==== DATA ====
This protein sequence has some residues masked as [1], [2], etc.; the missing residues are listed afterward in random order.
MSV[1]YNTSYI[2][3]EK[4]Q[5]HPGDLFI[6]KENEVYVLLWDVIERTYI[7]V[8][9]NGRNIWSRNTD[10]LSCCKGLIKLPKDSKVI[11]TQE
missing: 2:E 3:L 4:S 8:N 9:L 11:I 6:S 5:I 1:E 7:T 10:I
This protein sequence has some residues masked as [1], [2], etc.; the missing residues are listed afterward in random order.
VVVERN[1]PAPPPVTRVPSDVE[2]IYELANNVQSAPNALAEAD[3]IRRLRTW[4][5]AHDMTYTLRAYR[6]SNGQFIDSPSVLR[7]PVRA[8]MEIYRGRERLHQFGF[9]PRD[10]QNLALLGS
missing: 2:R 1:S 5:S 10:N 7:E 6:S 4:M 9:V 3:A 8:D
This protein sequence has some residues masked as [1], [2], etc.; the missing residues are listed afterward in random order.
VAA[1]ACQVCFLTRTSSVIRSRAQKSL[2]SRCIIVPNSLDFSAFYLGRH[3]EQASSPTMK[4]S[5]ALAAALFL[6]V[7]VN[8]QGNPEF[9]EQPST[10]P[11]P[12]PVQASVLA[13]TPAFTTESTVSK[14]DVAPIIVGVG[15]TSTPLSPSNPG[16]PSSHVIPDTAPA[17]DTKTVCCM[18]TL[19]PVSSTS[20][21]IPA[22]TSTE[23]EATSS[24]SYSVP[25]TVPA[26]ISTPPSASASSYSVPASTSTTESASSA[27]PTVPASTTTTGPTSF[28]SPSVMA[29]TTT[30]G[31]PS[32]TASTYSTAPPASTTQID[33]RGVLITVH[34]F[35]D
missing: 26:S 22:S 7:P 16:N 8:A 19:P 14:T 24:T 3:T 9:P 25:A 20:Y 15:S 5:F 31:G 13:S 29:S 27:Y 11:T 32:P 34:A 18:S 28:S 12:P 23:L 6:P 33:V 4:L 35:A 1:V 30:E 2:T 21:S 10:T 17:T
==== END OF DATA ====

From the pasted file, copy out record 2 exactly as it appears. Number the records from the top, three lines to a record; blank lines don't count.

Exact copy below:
This protein sequence has some residues masked as [1], [2], etc.; the missing residues are listed afterward in random order.
VVVERN[1]PAPPPVTRVPSDVE[2]IYELANNVQSAPNALAEAD[3]IRRLRTW[4][5]AHDMTYTLRAYR[6]SNGQFIDSPSVLR[7]PVRA[8]MEIYRGRERLHQFGF[9]PRD[10]QNLALLGS
missing: 2:R 1:S 5:S 10:N 7:E 6:S 4:M 9:V 3:A 8:D